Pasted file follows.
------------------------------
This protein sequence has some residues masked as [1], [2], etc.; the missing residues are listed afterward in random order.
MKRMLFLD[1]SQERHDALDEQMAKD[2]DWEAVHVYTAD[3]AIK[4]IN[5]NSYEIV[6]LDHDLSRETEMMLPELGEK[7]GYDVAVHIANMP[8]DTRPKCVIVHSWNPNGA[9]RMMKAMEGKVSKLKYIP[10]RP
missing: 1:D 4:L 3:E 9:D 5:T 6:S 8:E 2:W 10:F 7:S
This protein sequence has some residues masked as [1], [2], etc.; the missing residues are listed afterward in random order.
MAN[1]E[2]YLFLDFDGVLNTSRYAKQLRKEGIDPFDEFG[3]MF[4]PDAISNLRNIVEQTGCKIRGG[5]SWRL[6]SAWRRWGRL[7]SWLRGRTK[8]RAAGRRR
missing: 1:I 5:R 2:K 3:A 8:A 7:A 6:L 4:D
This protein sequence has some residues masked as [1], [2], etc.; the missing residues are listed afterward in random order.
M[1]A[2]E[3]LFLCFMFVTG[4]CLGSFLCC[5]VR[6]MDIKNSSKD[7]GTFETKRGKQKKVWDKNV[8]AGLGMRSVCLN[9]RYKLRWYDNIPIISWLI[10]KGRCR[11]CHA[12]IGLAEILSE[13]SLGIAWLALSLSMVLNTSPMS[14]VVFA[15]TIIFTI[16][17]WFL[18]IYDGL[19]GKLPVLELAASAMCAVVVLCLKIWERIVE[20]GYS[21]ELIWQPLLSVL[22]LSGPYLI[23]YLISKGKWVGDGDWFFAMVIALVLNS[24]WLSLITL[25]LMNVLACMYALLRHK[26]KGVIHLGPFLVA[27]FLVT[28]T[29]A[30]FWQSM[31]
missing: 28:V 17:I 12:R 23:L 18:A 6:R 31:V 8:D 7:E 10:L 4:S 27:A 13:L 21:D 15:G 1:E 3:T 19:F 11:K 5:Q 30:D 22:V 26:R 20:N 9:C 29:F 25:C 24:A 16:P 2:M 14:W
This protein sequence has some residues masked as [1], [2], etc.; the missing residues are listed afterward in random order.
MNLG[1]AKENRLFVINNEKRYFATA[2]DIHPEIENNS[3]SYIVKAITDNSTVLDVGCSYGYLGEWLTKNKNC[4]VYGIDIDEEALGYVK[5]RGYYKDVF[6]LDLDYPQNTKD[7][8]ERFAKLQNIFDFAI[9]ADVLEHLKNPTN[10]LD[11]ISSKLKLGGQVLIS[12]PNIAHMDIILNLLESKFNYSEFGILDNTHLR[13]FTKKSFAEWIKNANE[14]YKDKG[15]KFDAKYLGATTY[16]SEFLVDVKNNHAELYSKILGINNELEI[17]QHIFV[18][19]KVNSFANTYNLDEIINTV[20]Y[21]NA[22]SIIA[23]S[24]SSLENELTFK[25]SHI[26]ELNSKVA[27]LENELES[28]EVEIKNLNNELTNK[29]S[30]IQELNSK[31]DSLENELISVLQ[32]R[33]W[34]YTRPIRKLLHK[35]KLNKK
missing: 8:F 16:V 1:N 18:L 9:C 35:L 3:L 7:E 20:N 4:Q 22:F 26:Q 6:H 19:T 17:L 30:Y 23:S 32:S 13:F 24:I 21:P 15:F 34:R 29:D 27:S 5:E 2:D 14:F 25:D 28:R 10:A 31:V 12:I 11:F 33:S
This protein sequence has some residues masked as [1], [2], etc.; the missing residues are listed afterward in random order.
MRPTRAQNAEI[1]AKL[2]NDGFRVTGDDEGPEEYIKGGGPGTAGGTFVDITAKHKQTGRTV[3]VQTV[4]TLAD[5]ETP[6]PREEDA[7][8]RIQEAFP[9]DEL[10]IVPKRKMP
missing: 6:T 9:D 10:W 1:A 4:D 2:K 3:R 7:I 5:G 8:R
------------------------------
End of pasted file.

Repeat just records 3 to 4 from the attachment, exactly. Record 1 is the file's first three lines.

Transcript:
This protein sequence has some residues masked as [1], [2], etc.; the missing residues are listed afterward in random order.
M[1]A[2]E[3]LFLCFMFVTG[4]CLGSFLCC[5]VR[6]MDIKNSSKD[7]GTFETKRGKQKKVWDKNV[8]AGLGMRSVCLN[9]RYKLRWYDNIPIISWLI[10]KGRCR[11]CHA[12]IGLAEILSE[13]SLGIAWLALSLSMVLNTSPMS[14]VVFA[15]TIIFTI[16][17]WFL[18]IYDGL[19]GKLPVLELAASAMCAVVVLCLKIWERIVE[20]GYS[21]ELIWQPLLSVL[22]LSGPYLI[23]YLISKGKWVGDGDWFFAMVIALVLNS[24]WLSLITL[25]LMNVLACMYALLRHK[26]KGVIHLGPFLVA[27]FLVT[28]T[29]A[30]FWQSM[31]
missing: 28:V 17:I 12:R 23:L 18:A 6:R 31:V 8:D 7:E 10:L 4:S 27:A 13:L 21:D 15:G 1:E 3:T 19:F 11:K 5:Q 30:D 22:V 26:R 20:N 9:C 29:F 25:C 24:A 16:P 2:M 14:W
This protein sequence has some residues masked as [1], [2], etc.; the missing residues are listed afterward in random order.
MNLG[1]AKENRLFVINNEKRYFATA[2]DIHPEIENNS[3]SYIVKAITDNSTVLDVGCSYGYLGEWLTKNKNC[4]VYGIDIDEEALGYVK[5]RGYYKDVF[6]LDLDYPQNTKD[7][8]ERFAKLQNIFDFAI[9]ADVLEHLKNPTN[10]LD[11]ISSKLKLGGQVLIS[12]PNIAHMDIILNLLESKFNYSEFGILDNTHLR[13]FTKKSFAEWIKNANE[14]YKDKG[15]KFDAKYLGATTY[16]SEFLVDVKNNHAELYSKILGINNELEI[17]QHIFV[18][19]KVNSFANTYNLDEIINTV[20]Y[21]NA[22]SIIA[23]S[24]SSLENELTFK[25]SHI[26]ELNSKVA[27]LENELES[28]EVEIKNLNNELTNK[29]S[30]IQELNSK[31]DSLENELISVLQ[32]R[33]W[34]YTRPIRKLLHK[35]KLNKK
missing: 8:F 16:V 1:N 18:L 9:C 35:L 3:L 7:E 20:N 4:Q 22:F 26:Q 6:H 19:T 17:L 30:Y 23:S 32:S 13:F 24:I 21:P 15:F 34:R 29:D 27:S 5:E 2:D 14:F 25:D 28:R 10:A 31:V 12:I 11:F 33:S